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Pulp & History: Inglourious Basterds & District 9

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The intersection of movies wrestling with atrocity and the top-grossers of the week’s a rare occurence, but Inglourious Basterds and District 9 occupy the #1 and #2 spots respectively, while swiping some of pulp’s grammar to engage with the Holocaust and South African Apartheid.

If either of these movies actively worked within pulp traditions properly or respectably, this would actually be an advance from the usual Oscar-bait historical tragedy movies that are way more apt to gross big money. Paradoxically, there’d be some sense of sophistication and breaking down of categorical thinking if lots of people were going to see artfully trashy concept pictures about history. Thing is, Basterds and District 9 run on the same “historically important” fumes as Schindler’s List or Cry, the Beloved Country. Namely, a kind of sleight-of-hand trick that grabs lots of chin-scratching, simply because it tries to take-on the most taken-seriously events of the last century.

And because both offer some kind of “clever” flip on the expected, they’re celebrated for basically being particularly egregious. Basterds removes all the the confusions–the how’s, the why’s, the what the fuck’s–of history for a loaded “what if”, while District 9, sets real-life history next to made-up history, devaluing the former and gaining “clever” points on the latter. District 9 though, is pretty easy to dismiss. In short, the sci-fi metaphor–maybe the only sci-fi metaphor, aliens=outsiders/immigrants–makes no damned sense when you set the movie in the very place that doesn’t even need a metaphor–because it all really happened there. Aliens as shit-class citizens along with entire groups of people also marked as shit-class citizens sorta moots the point. These movies are “compassion fatigue” flicks, wrapping important things around too-clever so they’re stupid conceits and pretending it’s insight.

Tarantino’s WWII pulp-epic/cinematic essay is far more respectful and healthily problematic–that’s to say, you’re not a dolt if you defend it on thematic terms–but it does have that one “District 9 moment”. It’s the aspect that Jonathan Rosenbaum cited (see “further reading” at the bottom, a new tiny feature I’m trying out) and it has to do with carving swastikas into the heads of that one Nazi they don’t kill (so that he may spread the word of the Basterds).

A kind of reversal, though really a parallel, to Nazi perversity, it has the effect of over-extending something that totally doesn’t need to be over-extended to resonate. Like the aliens in District 9, swastika carving is beside the point, not a reinforcement of that point. When the reality of the Holocaust is as equally horrifying as carved-on skin and one can pick your favorite fucked-up detail of death (Mengele’s experiments, gas chamber concrete walls scratched by fingernails), there’s no need to up the ante any.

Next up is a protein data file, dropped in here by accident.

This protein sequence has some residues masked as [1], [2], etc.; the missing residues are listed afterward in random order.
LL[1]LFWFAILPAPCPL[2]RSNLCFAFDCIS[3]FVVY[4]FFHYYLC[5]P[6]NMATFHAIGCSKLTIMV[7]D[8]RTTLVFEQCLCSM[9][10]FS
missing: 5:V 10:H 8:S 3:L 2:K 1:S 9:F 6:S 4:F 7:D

Of course, excess is a big part of Tarantino’s movie–District 9 however, grows more confusing the more you try to parse it out–and so, this critique and those like it are valid but nearly besides the point. Still, the whole sense of essentially turning Jews into Nazis and Nazis into Jews, despite being mindfully uncomfortable, doesn’t so much wrestle with “revenge” as it just totally advocates it–something even the pulpiest of pulp rarely does. Undoubtedly, the best movies or “films” about revenge are well, about revenge: What it does or doesn’t bring, the time spent and wasted enacting it, etc. Flat-out, this refusal to embrace rarefied Nazi evil is a key to something resembling solace for many Holocaust survivors–and you just can’t push that to the side…and you can’t lean on the implicit thick-headedness of pulp to skate by either.

further reading/viewing:
-Adam Katzman on District 9 vs. The Host
-”Film Threats” by Bret McCabe of City Paper
-Jonathan Rosenbaum on Inglourious Basterds
-”Blues in More than One Color: The Films of Quentin Tarantino” by Stanley Crouch
-Elem Klimov’s Come & See (1985)

Written by Brandon

August 26th, 2009 at 11:29 am

Posted in Tarantino, film, movies

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